“One can be either Rama or Ravana, but there is no way to be in between. Our trouble is that we know perfectly well that we are not Rama, but it is a big hurt to the ego and the mind does not want to agree to it. It is hard enough for the mind to say “I am not Rama”, and we cannot say “I am Rama”, because everybody knows we are not and they will just laugh at us. But to liken ourselves with Ravana is equally impossible. So we choose the middle path and declare, “I am not Rama not Ravana, I am in between at present. Buddhahood and the supreme understanding have not happened to me yet, but neither am I an ignorant and foolish man.”
The idea of being in the middle is very dangerous, because it does not allow you to discover where you really are. It is far better to know that you are a Ravana — and what is wrong in Ravana that you are afraid of? If you understand nature of Ravana, you will see that there is no such thing as being in the middle; at the most your choice is to be a lesser or a greater Ravana. Yes, you may be just a mini-Ravana — a drop rather than the whole ocean — but what difference does this really make to your nature, to your consciousness? The ocean is salty, and a drop of the ocean is salty too.
Buddha says, “If you taste a single drop of the ocean you have tasted the whole ocean. Scientists say that if you analyze a drop of sea water, you have analyzed the whole ocean. The ocean is the magnification of that drop; the drop is the microcosm of the ocean. So may be you are a drop, rather than being the whole ocean, but the basic characteristic is the same in either case.
What makes it so difficult to admit to the Ravana in yourself? Just have a look and see what is in Ravana that is not in you. Ravana is mad after wealth, Ravana is obsessed with expanding his empire, Ravana lusts after women. If Ravana is attracted, she must dwell in his palace. And Ravana is a great scholar; he knows the scriptures inside out.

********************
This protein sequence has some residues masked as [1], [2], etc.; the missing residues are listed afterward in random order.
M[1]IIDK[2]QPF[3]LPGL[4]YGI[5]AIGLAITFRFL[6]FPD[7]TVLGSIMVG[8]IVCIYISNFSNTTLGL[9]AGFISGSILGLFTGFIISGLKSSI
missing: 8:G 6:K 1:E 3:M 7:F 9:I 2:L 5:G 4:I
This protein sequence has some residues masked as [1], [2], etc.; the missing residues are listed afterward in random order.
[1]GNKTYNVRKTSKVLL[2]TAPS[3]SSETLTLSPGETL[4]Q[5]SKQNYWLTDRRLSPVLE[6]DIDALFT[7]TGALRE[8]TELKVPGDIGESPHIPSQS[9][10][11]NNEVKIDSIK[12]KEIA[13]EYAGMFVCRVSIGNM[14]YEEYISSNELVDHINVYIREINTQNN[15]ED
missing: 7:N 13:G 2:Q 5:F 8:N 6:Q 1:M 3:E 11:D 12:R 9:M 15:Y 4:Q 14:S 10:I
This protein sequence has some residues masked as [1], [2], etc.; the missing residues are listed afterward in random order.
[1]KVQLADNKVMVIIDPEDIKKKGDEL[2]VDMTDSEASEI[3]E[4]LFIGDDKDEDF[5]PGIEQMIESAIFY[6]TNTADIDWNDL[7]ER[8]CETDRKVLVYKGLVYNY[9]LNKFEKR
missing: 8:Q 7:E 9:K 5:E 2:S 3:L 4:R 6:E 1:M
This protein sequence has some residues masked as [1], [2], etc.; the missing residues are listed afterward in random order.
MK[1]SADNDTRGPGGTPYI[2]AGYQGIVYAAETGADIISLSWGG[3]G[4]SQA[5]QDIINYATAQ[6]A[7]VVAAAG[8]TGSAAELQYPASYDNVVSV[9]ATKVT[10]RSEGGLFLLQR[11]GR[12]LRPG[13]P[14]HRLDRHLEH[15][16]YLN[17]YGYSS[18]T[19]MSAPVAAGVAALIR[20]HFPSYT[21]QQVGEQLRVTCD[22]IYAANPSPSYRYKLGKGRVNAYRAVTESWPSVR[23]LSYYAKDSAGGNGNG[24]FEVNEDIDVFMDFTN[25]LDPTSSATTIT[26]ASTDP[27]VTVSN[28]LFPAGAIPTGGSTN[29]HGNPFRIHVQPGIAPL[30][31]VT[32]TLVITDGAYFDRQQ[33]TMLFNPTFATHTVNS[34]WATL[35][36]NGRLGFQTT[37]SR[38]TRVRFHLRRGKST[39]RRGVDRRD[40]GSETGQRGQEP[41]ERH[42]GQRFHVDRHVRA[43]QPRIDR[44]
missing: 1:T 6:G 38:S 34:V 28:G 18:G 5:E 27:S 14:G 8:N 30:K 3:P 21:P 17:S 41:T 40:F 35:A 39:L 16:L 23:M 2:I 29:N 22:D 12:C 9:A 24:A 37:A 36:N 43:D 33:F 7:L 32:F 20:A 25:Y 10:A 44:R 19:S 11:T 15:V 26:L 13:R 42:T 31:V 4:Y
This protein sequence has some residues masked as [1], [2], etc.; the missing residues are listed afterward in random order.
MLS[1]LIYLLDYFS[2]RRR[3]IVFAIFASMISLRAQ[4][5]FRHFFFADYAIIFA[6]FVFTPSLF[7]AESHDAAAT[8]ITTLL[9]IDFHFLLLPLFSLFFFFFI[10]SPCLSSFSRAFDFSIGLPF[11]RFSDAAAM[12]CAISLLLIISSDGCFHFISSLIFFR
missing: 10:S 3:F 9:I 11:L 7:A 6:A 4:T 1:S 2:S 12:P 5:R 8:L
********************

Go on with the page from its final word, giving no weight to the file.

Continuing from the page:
Now if we really look into ourselves, which of these characteristics of Ravana is not to be found? No attraction remains in that which is available to us; our attraction is to that which is unavailable, and the more unavailable the more intense is our attraction…
Ravana has no shortage of beautiful women, and it is possible he may well have had women more beautiful then Sita, but her devotion to Rama was so unique that it became a great challenge for Ravana to win her. You too experience the same sense of challenge all the time. This is the characteristics of Ravana’s consciousness — to be interested in what the other has, then in what you have yourself.
Rama has no interest at all in other women; it is as if in Sita is contained for him the whole world. This is the nature of Rama’s consciousness — what you yourself have is all; what you have is the whole. You are in deep contentment, with no demand for what you do not have. In fact, you do not even see more than which that you have.
Ravana’s consciousness, on the other hand, will not be satisfied until he has conquered all and there is no guarantee that he will be satisfied even then. Ravana has no reverence for the individual; the only things that he values are his own sensations — selfishness is his creed.